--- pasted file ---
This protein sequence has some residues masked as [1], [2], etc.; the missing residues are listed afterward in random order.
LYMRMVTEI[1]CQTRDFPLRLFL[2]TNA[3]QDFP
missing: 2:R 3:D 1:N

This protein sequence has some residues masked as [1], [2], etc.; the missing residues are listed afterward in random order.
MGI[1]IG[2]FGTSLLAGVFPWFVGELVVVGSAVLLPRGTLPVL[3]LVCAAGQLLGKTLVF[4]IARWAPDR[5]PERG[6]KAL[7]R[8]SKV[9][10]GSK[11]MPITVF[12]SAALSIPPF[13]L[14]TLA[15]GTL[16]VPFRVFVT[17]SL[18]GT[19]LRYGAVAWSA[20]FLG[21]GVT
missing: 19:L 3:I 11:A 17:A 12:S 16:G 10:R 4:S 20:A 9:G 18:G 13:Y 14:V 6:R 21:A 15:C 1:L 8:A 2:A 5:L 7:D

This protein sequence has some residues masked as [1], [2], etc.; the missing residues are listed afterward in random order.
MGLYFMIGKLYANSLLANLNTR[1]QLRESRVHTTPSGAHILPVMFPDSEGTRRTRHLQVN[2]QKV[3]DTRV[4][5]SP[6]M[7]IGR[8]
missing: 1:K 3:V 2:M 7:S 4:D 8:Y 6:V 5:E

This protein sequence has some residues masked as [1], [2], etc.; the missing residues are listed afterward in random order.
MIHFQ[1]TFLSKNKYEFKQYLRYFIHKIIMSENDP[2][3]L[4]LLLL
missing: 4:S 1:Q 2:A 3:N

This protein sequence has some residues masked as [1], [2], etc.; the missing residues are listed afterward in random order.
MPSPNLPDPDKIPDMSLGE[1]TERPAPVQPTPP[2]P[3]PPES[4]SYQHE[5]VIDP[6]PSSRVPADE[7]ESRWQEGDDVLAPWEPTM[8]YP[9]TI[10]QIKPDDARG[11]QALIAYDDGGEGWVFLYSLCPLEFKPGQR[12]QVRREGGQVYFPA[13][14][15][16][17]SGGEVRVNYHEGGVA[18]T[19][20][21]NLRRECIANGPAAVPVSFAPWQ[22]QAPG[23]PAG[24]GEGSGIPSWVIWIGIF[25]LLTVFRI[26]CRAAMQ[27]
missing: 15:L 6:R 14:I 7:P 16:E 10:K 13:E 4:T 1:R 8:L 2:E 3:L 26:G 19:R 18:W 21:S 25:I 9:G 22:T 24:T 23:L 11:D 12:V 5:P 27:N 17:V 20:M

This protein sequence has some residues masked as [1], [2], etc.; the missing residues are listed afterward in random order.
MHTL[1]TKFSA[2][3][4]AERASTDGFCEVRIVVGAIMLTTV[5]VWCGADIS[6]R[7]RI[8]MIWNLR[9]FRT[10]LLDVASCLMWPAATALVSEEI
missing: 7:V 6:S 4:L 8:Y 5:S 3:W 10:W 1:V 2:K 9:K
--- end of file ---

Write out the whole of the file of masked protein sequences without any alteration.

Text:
This protein sequence has some residues masked as [1], [2], etc.; the missing residues are listed afterward in random order.
LYMRMVTEI[1]CQTRDFPLRLFL[2]TNA[3]QDFP
missing: 2:R 3:D 1:N

This protein sequence has some residues masked as [1], [2], etc.; the missing residues are listed afterward in random order.
MGI[1]IG[2]FGTSLLAGVFPWFVGELVVVGSAVLLPRGTLPVL[3]LVCAAGQLLGKTLVF[4]IARWAPDR[5]PERG[6]KAL[7]R[8]SKV[9][10]GSK[11]MPITVF[12]SAALSIPPF[13]L[14]TLA[15]GTL[16]VPFRVFVT[17]SL[18]GT[19]LRYGAVAWSA[20]FLG[21]GVT
missing: 19:L 3:I 11:A 17:A 12:S 16:G 10:R 4:S 20:A 9:G 18:G 13:Y 14:V 6:R 21:A 15:C 1:L 8:A 2:A 5:L 7:D

This protein sequence has some residues masked as [1], [2], etc.; the missing residues are listed afterward in random order.
MGLYFMIGKLYANSLLANLNTR[1]QLRESRVHTTPSGAHILPVMFPDSEGTRRTRHLQVN[2]QKV[3]DTRV[4][5]SP[6]M[7]IGR[8]
missing: 1:K 3:V 2:M 7:S 4:D 8:Y 6:V 5:E

This protein sequence has some residues masked as [1], [2], etc.; the missing residues are listed afterward in random order.
MIHFQ[1]TFLSKNKYEFKQYLRYFIHKIIMSENDP[2][3]L[4]LLLL
missing: 4:S 1:Q 2:A 3:N

This protein sequence has some residues masked as [1], [2], etc.; the missing residues are listed afterward in random order.
MPSPNLPDPDKIPDMSLGE[1]TERPAPVQPTPP[2]P[3]PPES[4]SYQHE[5]VIDP[6]PSSRVPADE[7]ESRWQEGDDVLAPWEPTM[8]YP[9]TI[10]QIKPDDARG[11]QALIAYDDGGEGWVFLYSLCPLEFKPGQR[12]QVRREGGQVYFPA[13][14][15][16][17]SGGEVRVNYHEGGVA[18]T[19][20][21]NLRRECIANGPAAVPVSFAPWQ[22]QAPG[23]PAG[24]GEGSGIPSWVIWIGIF[25]LLTVFRI[26]CRAAMQ[27]
missing: 15:L 6:R 14:I 7:P 16:E 10:K 13:E 4:T 1:R 8:L 2:E 3:L 26:G 19:R 18:W 21:S 25:I 9:G 22:T 24:T 23:L 11:D 12:V 5:P 27:N 17:V 20:M

This protein sequence has some residues masked as [1], [2], etc.; the missing residues are listed afterward in random order.
MHTL[1]TKFSA[2][3][4]AERASTDGFCEVRIVVGAIMLTTV[5]VWCGADIS[6]R[7]RI[8]MIWNLR[9]FRT[10]LLDVASCLMWPAATALVSEEI
missing: 7:V 6:S 4:L 8:Y 5:S 3:W 10:W 1:V 2:K 9:K